Will you let go of the Korean wooden mask decorating your wall? Will the baskets you bought in Kenya now find its way under the house rubbish pile? Would a clearance sale be necessary to pare down your stuff for your next move?
For veterans in Wandsworth, moving and packing still pose logistic issues, more so for those who are moving for the first time to a different country. If you’re looking for ideas on how to declutter or pare down for a move, the following discussion could be useful.
Americans on the Move
The US State Department estimates that about nine million Americans live abroad. Mexico, India, Canada, the Philippines, Israel, and the UK are the top countries with the most American expatriates. The average American relocates at least once in five years. In a lifetime, they’re expected to move for about 11.7 times.
If you’re in your mid to late 20s just starting a career in diplomacy or international relations jobs, there’s going to be more packing, paring down, and moving that you need to attend to.
It’s easier if you’re bringing a single suitcase. But if you’re expected to uproot yourself, bring your belongings, and move to another country, you’re going to have to decide on things that you will let go and something that you will take with you. Here are a few ideas to consider:
- Mindset first. There’s a tendency to feel overwhelmed, especially if you’ve accumulated plenty of stuff over the years. Start with your mindset. Don’t think of sorting some of your things under a pile called “for disposal” as a chore. Think of the process as a new beginning. Will that not-so-expensive lampshade find a place in your new home? If you’re going to grade all your stuff, this is the opportunity to take only the A++ stuff. Leave the Bs and Cs behind or sell it or donate it.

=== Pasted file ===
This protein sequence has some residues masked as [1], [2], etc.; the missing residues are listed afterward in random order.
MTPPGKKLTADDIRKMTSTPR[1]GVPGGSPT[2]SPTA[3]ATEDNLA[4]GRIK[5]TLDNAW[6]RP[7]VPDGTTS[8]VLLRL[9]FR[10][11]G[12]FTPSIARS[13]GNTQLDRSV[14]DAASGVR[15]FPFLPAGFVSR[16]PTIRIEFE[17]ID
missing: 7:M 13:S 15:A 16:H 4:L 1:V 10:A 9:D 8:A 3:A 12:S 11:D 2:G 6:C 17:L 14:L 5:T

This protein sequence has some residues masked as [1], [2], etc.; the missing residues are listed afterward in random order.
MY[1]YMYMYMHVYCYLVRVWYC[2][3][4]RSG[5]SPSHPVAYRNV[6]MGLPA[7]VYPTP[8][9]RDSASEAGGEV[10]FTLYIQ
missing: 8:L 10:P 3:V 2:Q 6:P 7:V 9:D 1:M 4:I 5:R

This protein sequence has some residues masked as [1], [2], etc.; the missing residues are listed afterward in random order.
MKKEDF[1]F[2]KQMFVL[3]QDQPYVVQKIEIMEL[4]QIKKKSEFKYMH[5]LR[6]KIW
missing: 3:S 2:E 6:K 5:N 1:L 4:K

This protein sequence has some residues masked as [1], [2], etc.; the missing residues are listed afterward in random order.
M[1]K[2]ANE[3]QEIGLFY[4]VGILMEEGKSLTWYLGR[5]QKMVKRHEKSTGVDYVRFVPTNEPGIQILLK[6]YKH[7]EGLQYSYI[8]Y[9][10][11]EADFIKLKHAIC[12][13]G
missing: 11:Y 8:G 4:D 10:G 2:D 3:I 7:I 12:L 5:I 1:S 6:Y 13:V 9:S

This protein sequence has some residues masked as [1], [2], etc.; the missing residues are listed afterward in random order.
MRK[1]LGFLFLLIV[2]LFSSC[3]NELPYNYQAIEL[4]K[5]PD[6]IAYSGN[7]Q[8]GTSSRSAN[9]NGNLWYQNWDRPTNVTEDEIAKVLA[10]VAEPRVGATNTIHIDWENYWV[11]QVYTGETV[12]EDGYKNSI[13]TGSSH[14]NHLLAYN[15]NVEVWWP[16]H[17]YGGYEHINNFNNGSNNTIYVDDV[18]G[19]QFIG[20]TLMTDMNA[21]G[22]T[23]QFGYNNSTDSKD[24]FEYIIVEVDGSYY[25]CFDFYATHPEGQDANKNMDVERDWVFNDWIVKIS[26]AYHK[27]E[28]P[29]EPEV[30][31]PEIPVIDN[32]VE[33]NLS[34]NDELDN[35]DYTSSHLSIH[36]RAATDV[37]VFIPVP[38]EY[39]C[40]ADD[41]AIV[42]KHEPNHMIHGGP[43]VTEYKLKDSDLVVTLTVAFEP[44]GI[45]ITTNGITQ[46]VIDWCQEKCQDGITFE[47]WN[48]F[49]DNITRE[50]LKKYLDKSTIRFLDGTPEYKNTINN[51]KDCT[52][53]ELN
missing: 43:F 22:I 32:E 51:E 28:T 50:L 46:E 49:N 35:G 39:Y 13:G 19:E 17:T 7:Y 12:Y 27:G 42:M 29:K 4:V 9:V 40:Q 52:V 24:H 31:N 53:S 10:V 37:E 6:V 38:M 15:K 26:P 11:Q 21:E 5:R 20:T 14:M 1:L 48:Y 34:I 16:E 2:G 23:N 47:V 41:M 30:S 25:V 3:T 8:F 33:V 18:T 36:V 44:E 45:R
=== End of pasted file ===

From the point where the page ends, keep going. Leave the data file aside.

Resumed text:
- Not irreplaceable. Listen to Beyoncé. Some things aren’t irreplaceable. Sort through your kitchen drawers, for example. Chances are, you could replace everything in there, from your favorite spatula to your whisk. If you put everything that you could replace on a pile, they’ll probably fit in several boxes already. Those extra boxes might save you a few dollars of moving costs. A new beginning needs new things.
- Digitize. OK, If you’re from a particular generation, chances are you still have print photos. This is the time to scan and digitize them. And it’s not only for photos, those documents that you’re keeping in folders for several years now, scan them too. It might be harder for some stuff with more sentimental value, like an elementary school certificate, but those can be scanned.
- Get help. A friend or family who knows you well, your house and your belongings can offer a fresh perspective. Seek them out for help in sorting and discarding things. Better yet, a more forceful and objective view is that of a professional organizer. Yes, it might cost a few bucks, but they’re professionals and will work methodically in keeping your things organized, including transferring all your data to the cloud.
Paring down and letting go of things can be difficult for some. But look at the flip side of the coin and anticipate the beauty and novelty of moving on to a new beginning.